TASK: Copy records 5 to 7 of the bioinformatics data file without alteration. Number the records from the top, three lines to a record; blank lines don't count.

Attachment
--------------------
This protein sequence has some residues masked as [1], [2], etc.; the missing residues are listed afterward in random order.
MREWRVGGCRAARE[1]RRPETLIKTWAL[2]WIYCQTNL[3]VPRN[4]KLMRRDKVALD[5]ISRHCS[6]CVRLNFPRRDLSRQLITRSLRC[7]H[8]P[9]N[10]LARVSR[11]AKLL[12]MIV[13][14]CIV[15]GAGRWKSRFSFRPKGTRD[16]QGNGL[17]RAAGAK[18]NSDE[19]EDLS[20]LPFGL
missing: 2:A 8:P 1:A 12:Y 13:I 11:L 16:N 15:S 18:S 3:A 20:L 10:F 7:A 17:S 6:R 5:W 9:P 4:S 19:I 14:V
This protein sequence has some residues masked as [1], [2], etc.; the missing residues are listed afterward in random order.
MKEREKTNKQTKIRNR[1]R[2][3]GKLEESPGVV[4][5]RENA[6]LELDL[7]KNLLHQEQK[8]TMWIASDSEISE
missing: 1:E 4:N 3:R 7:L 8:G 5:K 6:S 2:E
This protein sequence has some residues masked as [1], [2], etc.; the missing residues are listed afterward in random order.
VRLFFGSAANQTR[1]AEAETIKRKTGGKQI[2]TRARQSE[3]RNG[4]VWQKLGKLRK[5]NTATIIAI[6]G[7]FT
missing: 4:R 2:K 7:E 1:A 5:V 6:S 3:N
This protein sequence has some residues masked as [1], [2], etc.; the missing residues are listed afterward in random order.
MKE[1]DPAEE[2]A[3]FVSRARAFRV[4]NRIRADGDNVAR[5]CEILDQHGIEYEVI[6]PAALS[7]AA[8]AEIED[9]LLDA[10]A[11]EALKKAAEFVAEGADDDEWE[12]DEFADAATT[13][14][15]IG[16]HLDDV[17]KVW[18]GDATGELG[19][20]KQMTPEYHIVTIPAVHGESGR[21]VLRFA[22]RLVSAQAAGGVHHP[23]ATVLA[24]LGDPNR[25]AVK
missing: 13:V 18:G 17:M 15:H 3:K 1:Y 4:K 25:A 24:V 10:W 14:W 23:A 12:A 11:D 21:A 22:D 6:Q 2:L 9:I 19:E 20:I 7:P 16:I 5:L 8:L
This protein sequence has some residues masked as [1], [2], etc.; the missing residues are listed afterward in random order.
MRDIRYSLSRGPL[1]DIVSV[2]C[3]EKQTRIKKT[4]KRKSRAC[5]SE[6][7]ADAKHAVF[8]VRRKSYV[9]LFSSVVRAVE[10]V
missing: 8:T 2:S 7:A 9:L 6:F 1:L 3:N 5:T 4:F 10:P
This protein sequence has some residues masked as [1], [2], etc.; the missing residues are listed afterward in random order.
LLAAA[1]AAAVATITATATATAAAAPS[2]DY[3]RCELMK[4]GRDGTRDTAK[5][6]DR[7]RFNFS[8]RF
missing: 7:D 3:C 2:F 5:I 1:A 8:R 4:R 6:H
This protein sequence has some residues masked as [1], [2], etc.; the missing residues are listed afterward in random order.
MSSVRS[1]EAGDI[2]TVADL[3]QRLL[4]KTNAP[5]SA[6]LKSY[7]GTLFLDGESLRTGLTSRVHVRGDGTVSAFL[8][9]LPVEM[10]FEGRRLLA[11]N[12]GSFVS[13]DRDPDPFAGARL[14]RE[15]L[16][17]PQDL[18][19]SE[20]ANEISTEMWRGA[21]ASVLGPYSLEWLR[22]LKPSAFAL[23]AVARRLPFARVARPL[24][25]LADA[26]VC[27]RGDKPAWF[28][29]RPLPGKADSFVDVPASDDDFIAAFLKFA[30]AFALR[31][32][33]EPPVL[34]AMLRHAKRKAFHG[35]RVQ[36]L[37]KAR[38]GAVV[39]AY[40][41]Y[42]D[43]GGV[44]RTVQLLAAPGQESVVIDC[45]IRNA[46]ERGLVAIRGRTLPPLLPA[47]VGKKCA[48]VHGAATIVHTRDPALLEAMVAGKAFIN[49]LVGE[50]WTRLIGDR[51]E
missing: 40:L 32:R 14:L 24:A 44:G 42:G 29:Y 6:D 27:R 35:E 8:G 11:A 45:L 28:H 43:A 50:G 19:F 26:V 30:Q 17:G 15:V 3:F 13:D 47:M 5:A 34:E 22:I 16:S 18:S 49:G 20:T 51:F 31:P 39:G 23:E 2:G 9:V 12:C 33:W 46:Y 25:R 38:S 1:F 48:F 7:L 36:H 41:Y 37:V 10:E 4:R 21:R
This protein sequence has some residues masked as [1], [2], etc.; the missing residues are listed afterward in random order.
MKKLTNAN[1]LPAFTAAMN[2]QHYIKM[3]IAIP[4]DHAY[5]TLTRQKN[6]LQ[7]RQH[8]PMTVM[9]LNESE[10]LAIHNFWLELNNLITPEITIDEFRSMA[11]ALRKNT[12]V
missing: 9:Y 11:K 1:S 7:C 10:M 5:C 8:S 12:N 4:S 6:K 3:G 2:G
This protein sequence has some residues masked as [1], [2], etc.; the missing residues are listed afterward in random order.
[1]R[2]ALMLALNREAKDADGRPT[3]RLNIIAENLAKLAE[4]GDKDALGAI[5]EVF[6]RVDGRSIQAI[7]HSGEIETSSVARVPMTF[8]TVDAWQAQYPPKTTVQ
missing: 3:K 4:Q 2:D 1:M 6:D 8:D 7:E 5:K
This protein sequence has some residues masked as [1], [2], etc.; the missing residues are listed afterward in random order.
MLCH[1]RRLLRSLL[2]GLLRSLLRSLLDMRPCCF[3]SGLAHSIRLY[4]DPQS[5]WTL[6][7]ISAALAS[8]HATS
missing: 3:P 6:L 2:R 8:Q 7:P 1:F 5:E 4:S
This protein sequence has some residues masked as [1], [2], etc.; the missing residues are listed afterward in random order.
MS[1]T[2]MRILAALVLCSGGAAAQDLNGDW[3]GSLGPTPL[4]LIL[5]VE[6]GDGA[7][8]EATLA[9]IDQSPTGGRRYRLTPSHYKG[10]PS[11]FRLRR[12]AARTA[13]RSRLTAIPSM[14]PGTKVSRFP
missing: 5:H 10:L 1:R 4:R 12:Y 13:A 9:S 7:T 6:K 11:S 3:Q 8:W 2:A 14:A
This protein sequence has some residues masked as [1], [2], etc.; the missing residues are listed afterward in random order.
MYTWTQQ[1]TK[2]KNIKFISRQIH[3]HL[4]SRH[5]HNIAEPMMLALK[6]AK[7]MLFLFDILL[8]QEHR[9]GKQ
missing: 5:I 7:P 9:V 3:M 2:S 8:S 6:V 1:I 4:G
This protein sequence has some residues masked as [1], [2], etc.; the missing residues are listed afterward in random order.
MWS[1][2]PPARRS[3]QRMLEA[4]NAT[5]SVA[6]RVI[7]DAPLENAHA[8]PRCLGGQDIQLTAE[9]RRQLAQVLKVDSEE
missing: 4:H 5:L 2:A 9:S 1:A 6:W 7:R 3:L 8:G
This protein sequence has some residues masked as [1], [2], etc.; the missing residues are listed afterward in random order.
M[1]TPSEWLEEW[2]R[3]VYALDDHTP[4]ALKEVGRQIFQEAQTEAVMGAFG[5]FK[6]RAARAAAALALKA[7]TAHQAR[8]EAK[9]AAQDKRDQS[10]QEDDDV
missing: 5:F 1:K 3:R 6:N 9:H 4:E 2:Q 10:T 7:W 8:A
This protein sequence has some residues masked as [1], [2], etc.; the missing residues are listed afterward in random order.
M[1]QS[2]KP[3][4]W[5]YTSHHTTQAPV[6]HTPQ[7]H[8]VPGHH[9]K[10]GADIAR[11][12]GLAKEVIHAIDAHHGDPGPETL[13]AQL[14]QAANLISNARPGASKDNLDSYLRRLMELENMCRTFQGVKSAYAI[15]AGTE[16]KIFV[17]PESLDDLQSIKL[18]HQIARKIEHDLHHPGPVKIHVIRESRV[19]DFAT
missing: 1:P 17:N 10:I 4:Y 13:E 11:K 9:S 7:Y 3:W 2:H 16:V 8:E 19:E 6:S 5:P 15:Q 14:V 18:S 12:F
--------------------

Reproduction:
This protein sequence has some residues masked as [1], [2], etc.; the missing residues are listed afterward in random order.
MRDIRYSLSRGPL[1]DIVSV[2]C[3]EKQTRIKKT[4]KRKSRAC[5]SE[6][7]ADAKHAVF[8]VRRKSYV[9]LFSSVVRAVE[10]V
missing: 8:T 2:S 7:A 9:L 6:F 1:L 3:N 5:T 4:F 10:P
This protein sequence has some residues masked as [1], [2], etc.; the missing residues are listed afterward in random order.
LLAAA[1]AAAVATITATATATAAAAPS[2]DY[3]RCELMK[4]GRDGTRDTAK[5][6]DR[7]RFNFS[8]RF
missing: 7:D 3:C 2:F 5:I 1:A 8:R 4:R 6:H
This protein sequence has some residues masked as [1], [2], etc.; the missing residues are listed afterward in random order.
MSSVRS[1]EAGDI[2]TVADL[3]QRLL[4]KTNAP[5]SA[6]LKSY[7]GTLFLDGESLRTGLTSRVHVRGDGTVSAFL[8][9]LPVEM[10]FEGRRLLA[11]N[12]GSFVS[13]DRDPDPFAGARL[14]RE[15]L[16][17]PQDL[18][19]SE[20]ANEISTEMWRGA[21]ASVLGPYSLEWLR[22]LKPSAFAL[23]AVARRLPFARVARPL[24][25]LADA[26]VC[27]RGDKPAWF[28][29]RPLPGKADSFVDVPASDDDFIAAFLKFA[30]AFALR[31][32][33]EPPVL[34]AMLRHAKRKAFHG[35]RVQ[36]L[37]KAR[38]GAVV[39]AY[40][41]Y[42]D[43]GGV[44]RTVQLLAAPGQESVVIDC[45]IRNA[46]ERGLVAIRGRTLPPLLPA[47]VGKKCA[48]VHGAATIVHTRDPALLEAMVAGKAFIN[49]LVGE[50]WTRLIGDR[51]E
missing: 40:L 32:R 14:L 24:A 44:G 42:G 29:Y 6:D 27:R 35:E 8:G 11:A 45:L 28:H 43:A 50:G 19:F 26:V 30:Q 17:G 15:V 3:F 13:D 47:M 5:A 34:E 22:I 16:S 18:S 49:G 20:T 51:F 31:P 39:G 23:E 2:G 9:V 12:C 33:W 46:Y 25:R 38:S 1:F 48:F 7:L 36:H 41:Y 37:V 10:E 4:R 21:R